should encompasses the earnings per share, dividend policy, rate of
return, risk, and market capitalization. The organization should
operate efficiently in order to maximize the value of the stock price
hence increase the shareholders confidence level.

c. Funding operational expenses


There are varieties of department in hospitality organizations such as
Food and Beverage, Human Resource, Administration, Sales,
Purchasing, Accounts, Housekeeping, Banquet etc. All of these
departments need funds to pay for the salaries, utility, raw materials
etc.

d. Tax considerations
Tax is a financial charge or levy imposed by the government to an
individual or corporation for various purposes. Examples of taxes that
are imposed by the government to the business are corporation tax,
income tax, land value tax, Sales tax, Tariffs etc.

e. Charitable purposes
Many organizations today have embarked themselves in charitable
activities for helping the unfortunate people or less develop countries
to minimize the hardships of these people or countries. The amount of
charity budgets are all depending on the net income of the
organizations and it is tax deductible.
1.4 Scope of Financial Management

Every department in an organization plays important roles for business survival and
growth. Therefore cooperation among departments is vital to ensure the company
move forward smoothly. Financial management covers multidimensional approaches
such as the following:

1.4.1 Financial Management and Economics


Investment decision and financial planning of the present and future projects
are closely related with the microeconomic and macroeconomic. Financial
management considers economic approaches such as time value of money,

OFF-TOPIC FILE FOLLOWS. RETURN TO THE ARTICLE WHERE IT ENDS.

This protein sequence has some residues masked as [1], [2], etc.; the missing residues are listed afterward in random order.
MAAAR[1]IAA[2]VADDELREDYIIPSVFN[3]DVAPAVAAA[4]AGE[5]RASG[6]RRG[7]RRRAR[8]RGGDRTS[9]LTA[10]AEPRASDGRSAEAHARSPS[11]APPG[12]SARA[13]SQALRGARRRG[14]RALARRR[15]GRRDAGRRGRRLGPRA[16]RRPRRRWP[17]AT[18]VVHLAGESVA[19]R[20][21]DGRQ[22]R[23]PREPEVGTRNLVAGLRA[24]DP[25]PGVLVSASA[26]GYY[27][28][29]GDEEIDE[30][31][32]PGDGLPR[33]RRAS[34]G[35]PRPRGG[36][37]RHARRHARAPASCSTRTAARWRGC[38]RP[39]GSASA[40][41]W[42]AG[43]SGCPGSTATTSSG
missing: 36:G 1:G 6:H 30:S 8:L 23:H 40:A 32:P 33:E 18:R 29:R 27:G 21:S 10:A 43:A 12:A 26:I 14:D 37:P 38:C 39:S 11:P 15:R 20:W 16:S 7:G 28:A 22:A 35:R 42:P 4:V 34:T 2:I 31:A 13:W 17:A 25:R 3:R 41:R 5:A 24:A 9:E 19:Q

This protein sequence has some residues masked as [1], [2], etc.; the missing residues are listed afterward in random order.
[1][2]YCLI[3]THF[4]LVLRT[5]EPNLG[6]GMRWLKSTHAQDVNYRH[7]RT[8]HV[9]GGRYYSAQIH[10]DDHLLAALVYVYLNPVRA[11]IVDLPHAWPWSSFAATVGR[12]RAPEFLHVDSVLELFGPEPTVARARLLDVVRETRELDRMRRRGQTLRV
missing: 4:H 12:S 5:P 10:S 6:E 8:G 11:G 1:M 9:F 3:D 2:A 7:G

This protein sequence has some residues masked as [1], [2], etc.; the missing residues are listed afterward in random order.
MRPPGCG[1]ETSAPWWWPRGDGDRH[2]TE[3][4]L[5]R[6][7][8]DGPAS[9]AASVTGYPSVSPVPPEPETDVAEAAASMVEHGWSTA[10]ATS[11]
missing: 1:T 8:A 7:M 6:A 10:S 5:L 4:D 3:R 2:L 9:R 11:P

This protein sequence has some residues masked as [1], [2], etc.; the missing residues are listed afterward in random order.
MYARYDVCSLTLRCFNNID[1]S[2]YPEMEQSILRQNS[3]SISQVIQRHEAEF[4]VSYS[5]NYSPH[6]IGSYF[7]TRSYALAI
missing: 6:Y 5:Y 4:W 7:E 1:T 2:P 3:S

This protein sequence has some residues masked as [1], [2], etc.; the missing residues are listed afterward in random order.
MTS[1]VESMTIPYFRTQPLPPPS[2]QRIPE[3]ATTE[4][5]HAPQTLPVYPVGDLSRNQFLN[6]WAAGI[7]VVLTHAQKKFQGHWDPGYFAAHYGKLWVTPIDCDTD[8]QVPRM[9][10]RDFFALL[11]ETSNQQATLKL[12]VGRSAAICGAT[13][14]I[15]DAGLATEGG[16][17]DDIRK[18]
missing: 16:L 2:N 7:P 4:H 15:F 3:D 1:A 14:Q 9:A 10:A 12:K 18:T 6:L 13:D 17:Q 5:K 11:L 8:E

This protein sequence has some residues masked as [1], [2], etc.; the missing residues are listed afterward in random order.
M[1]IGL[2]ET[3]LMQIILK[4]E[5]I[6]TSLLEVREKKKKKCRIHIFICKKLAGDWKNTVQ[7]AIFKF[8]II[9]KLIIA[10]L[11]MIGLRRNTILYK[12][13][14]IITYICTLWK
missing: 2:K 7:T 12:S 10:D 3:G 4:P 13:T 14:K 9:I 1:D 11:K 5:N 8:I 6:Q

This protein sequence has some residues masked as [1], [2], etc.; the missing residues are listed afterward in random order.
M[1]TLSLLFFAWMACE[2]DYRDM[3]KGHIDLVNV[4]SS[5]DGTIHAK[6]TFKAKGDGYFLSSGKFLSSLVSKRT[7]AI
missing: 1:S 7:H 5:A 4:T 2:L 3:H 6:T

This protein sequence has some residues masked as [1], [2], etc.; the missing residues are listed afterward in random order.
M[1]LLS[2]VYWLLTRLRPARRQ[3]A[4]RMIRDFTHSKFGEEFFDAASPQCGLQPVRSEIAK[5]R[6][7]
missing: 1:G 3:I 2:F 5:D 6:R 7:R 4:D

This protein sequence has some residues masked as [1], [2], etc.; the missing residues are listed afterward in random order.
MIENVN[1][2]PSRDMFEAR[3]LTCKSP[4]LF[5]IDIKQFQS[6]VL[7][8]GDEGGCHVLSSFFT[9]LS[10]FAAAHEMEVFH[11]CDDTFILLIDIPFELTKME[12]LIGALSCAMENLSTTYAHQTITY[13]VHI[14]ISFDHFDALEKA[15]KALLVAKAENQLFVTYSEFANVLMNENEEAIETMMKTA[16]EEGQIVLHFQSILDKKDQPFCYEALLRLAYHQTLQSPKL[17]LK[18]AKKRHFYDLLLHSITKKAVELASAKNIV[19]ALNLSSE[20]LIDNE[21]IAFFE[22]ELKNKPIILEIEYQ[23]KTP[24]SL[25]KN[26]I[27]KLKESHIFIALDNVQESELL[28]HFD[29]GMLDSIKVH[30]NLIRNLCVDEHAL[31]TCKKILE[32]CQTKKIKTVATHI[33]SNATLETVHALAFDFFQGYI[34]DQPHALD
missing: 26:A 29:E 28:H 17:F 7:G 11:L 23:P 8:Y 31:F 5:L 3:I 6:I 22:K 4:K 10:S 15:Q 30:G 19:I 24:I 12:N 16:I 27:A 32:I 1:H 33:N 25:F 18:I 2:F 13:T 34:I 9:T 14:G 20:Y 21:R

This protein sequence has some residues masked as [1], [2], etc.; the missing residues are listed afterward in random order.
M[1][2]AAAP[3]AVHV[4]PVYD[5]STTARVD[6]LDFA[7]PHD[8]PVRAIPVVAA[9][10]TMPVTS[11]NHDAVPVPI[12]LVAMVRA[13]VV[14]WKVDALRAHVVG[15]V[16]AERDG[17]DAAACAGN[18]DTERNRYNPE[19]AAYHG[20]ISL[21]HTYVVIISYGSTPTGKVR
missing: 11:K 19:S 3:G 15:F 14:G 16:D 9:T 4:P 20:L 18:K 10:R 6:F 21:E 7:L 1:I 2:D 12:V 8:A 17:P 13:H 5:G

inventory planning, feasibility studies and many more.

1.4.2 Financial Management and Accounting


Accounting provides the recording and reporting of the financial information of
a company. Therefore financial management uses this financial information to
evaluate the present project before making an investment for the future
projects. Financial management makes forecasting based on the information
from income statement and balance sheet.

1.4.3 Financial Management and Mathematics


Statistical tool analyses are important in estimating future projects. Cost of
capital, capital structure theories, dividend theories, ratio analysis, and
budgeting use mathematic equation and statistical tools to facilitate the
calculation.

1.4.4 Financial Management and Production Management


Production management requires raw materials, machinery, equipments,
wages and salaries, and operation expenses. To better allocate these
production resources, financial management use the target financial
performance in assisting production management in determining the future
budgets.

1.4.5 Financial Management and Marketing


Marketing department identify the target markets of the company’s products